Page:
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  • International Journal of Economics and Financial Research

    Online ISSN: 2411-9407
    Print ISSN: 2413-8533

    Frequency: Monthly


    Archives

    Volume 2 Number 4 April 2016

    Bank Credits to Agricultural and Manufacturing sectors and Economic Growth in Nigeria, 1970 – 2013


    Pages: 74-78
    Authors: Ipalibo Watson Sogules ; Emeka Nkoro
    Abstract
    This study examined the impact of Bank credits to agricultural and manufacturing sectors on economic growth in Nigeria using annual time series data from 1970-2013. Using co-integration and error correction mechanism for the analysis, the study revealed that a long run relationship exists between Bank credits to agricultural and manufacturing sectors and economic growth. Given the error correction mechanism results, the study showed that Bank credits to agricultural sector exhibited an insignificant negative impact on economic growth while Bank credits to manufacturing sector exhibited a negative significant impact on economic growth in Nigeria. Based on these findings, the study recommends among others: Bank Credits to the Agricultural and Manufacturing Sectors should be properly monitored to ensure that funds meant for agricultural and manufacturing activities are not diverted for other purposes, Intending recipients of these Bank credits to the agricultural and manufacturing sectors should be made to undergo entrepreneurial training and how to pay back as at when due, so as to reduce the risks associated in giving out these Credits to the Agricultural and Manufacturing Sectors entrepreneurs.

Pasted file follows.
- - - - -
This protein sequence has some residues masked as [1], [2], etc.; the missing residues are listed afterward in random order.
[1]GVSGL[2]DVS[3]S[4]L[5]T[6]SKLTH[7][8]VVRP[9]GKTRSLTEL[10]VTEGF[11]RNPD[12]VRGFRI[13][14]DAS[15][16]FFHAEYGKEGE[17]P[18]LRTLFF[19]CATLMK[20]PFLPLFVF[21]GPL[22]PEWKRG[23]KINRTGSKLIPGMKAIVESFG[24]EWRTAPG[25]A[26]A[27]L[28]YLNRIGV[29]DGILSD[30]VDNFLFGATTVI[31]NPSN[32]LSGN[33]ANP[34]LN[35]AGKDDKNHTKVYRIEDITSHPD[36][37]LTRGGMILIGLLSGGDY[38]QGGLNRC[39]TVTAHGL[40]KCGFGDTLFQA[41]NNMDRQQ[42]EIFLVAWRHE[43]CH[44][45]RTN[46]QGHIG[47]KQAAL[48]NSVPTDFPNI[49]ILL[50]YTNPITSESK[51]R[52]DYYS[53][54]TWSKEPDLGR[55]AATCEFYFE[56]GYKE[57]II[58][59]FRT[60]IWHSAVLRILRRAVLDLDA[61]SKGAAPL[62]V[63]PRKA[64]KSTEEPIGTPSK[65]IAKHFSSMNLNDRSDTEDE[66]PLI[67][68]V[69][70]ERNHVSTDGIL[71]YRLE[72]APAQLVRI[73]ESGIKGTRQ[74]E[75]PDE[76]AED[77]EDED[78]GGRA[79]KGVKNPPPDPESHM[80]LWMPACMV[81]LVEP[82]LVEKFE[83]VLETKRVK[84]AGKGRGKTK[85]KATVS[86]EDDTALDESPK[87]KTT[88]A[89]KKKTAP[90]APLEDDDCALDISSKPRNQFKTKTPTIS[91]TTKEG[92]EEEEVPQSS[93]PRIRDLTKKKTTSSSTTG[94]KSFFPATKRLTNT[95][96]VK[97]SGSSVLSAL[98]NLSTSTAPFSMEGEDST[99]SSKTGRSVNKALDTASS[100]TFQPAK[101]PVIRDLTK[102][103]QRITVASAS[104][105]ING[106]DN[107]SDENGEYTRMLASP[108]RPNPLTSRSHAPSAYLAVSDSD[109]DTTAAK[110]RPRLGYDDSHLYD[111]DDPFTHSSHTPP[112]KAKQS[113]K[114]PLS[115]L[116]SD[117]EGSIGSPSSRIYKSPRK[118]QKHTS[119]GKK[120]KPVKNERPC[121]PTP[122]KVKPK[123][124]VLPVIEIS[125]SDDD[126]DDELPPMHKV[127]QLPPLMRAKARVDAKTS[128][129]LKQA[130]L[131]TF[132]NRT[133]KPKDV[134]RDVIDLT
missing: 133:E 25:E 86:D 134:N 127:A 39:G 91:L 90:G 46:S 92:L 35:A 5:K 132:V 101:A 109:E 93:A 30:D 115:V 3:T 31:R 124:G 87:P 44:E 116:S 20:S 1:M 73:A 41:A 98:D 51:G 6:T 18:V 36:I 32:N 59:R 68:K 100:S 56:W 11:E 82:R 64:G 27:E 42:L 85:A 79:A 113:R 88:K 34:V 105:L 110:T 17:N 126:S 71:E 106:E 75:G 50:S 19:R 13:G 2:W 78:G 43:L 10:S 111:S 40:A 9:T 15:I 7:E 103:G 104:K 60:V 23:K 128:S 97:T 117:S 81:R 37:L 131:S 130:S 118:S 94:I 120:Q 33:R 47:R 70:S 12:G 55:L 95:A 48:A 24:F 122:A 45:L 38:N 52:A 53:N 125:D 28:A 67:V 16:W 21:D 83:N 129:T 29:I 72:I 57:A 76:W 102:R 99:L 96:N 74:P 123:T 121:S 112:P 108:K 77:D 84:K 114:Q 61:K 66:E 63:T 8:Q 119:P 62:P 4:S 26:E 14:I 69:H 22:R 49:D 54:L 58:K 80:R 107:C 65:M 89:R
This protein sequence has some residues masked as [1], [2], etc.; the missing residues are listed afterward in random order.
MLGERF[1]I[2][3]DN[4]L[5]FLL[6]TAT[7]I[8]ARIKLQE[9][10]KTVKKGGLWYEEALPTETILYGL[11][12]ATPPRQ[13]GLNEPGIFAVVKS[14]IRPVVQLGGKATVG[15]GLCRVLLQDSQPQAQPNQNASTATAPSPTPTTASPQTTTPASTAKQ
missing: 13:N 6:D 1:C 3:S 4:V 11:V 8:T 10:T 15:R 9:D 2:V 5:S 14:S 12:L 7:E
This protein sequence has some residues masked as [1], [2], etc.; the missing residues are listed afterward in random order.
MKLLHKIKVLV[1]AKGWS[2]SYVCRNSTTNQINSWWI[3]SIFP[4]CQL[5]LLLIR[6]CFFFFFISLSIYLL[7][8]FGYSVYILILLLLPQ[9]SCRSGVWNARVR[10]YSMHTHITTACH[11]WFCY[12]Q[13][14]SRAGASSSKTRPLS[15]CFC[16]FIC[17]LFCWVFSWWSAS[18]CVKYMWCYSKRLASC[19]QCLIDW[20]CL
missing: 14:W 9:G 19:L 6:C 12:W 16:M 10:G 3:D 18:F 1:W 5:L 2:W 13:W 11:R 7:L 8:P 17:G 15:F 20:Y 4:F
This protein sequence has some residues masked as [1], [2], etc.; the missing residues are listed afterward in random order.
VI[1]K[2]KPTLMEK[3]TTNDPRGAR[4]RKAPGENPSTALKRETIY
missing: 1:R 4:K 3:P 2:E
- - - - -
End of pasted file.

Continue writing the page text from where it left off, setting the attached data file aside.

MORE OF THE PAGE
Loans Default and Return on Assets (Roa) In the Nigerian Banking System


    Pages: 65-73
    Authors: Olawunmi Omitogun ; Deji Olanrewaju ; Yimka S. A. Alalade
    Abstract
    This study investigated loans default (problems loans) and returns on assets in Nigeria banks, employing the data of five banks for a period of five years (2010-2014), using the ordinary least squares (OLS) regression techniques to check the relationship between problem loans and returns on assets (ROA). The findings shows that a positive and significant relationship at 5% level of significance exist between problem loans and returns on assets, and a negative and significant relationship at 10% level of significance exists between loans and advances and returns on assets in Nigerian banks. A major suggestion is that banks in Nigeria should enhance their capacity in credit analysis and loan administration, while the regulatory authority should pay more attention to banks’ compliance to relevant provisions of Bank and other Financial Institutions Act (1991) and prudential guidelines.